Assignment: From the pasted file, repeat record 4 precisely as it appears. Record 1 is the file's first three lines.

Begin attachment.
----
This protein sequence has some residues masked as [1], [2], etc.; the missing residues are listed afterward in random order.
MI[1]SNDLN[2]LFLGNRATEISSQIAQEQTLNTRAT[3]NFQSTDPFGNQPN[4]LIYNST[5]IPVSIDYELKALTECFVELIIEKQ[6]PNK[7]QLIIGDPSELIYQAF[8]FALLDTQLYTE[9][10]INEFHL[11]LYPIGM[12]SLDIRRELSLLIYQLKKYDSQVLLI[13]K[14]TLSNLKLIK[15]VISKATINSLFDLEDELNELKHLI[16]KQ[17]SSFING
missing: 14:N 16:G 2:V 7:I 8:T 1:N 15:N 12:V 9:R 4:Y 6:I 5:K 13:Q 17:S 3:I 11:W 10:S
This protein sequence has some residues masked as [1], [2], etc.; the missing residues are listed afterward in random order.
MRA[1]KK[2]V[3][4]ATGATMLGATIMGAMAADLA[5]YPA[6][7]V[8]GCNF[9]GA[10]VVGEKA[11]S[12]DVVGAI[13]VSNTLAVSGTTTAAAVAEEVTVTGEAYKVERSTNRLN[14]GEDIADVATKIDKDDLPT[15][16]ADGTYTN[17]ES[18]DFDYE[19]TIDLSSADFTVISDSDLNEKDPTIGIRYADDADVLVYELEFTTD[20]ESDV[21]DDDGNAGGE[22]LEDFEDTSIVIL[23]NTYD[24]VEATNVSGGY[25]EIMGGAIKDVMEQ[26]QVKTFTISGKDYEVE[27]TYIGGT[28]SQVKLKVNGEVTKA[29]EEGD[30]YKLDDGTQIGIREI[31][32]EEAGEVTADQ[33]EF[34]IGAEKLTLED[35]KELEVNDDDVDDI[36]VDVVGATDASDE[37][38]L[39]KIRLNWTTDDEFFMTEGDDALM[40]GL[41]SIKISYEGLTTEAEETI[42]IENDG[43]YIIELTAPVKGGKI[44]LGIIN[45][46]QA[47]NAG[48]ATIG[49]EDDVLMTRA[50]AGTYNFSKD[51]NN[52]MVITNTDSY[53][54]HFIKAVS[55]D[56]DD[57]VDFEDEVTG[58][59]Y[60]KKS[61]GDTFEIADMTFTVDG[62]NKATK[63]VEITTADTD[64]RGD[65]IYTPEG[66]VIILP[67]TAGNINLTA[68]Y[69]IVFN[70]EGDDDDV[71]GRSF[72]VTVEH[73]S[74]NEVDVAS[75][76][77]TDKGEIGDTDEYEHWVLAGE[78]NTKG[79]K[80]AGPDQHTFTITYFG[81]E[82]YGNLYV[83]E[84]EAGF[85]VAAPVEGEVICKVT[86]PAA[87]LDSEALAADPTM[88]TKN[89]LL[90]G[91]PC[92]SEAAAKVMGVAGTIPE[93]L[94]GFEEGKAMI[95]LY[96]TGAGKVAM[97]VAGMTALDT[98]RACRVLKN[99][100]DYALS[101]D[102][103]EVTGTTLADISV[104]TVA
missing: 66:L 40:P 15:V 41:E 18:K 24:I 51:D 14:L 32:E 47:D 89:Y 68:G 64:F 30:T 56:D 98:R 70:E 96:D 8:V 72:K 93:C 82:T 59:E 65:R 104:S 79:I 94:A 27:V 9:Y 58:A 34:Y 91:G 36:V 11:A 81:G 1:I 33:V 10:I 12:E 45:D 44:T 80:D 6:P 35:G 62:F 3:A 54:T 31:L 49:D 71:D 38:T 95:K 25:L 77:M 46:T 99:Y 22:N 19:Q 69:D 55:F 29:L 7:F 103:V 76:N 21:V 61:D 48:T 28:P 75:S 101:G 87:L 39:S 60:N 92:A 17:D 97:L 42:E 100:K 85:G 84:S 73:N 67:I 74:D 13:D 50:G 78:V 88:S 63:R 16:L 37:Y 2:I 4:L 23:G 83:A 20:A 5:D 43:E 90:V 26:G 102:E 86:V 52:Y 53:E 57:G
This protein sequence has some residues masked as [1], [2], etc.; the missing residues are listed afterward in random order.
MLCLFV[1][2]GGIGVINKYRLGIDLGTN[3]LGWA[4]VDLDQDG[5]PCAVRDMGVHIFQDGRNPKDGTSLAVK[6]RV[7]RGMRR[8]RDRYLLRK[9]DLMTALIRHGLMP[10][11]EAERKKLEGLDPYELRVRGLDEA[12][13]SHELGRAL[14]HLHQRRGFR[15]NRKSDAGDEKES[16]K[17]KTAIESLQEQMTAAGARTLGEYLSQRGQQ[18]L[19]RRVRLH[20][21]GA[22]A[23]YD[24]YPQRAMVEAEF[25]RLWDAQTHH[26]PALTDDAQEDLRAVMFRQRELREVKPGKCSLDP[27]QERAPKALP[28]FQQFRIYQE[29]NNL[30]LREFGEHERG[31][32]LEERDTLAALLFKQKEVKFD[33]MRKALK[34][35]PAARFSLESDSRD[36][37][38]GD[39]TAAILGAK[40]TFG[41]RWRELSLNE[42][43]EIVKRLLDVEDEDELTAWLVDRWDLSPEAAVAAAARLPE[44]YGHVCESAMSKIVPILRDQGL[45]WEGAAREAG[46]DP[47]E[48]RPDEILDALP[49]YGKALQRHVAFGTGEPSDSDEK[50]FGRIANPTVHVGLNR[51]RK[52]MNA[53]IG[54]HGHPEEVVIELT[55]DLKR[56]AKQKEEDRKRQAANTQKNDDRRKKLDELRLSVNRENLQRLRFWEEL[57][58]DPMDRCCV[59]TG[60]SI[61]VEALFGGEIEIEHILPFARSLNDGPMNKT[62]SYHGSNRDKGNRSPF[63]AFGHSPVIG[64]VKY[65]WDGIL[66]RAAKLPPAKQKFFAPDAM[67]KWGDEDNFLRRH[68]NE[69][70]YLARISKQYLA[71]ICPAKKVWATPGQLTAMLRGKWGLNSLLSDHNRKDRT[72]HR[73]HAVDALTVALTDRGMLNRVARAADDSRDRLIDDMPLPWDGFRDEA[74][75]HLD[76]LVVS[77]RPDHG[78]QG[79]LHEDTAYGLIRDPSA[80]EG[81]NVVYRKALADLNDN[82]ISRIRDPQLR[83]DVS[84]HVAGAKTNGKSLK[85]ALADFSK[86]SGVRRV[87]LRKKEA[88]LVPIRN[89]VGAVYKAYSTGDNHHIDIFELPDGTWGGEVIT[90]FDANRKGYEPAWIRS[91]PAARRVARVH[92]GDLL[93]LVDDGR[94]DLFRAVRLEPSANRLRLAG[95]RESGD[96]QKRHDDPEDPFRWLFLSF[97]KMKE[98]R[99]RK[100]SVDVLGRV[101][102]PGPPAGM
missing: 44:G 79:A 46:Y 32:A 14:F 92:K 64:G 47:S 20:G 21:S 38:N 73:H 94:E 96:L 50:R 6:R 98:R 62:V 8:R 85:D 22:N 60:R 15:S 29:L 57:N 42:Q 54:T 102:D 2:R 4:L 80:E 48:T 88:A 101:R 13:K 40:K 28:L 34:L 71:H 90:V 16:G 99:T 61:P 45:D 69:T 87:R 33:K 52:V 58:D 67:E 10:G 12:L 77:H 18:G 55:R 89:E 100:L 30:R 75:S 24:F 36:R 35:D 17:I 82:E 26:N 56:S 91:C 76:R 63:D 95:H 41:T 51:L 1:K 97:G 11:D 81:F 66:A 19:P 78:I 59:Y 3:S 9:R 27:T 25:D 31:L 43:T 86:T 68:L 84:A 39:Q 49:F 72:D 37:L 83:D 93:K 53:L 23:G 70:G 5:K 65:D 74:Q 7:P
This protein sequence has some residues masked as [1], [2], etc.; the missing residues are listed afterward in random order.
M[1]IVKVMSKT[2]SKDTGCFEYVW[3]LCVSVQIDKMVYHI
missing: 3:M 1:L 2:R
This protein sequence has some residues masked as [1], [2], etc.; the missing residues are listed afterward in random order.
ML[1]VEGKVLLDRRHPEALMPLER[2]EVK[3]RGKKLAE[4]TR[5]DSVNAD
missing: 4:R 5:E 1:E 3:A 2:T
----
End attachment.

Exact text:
This protein sequence has some residues masked as [1], [2], etc.; the missing residues are listed afterward in random order.
M[1]IVKVMSKT[2]SKDTGCFEYVW[3]LCVSVQIDKMVYHI
missing: 3:M 1:L 2:R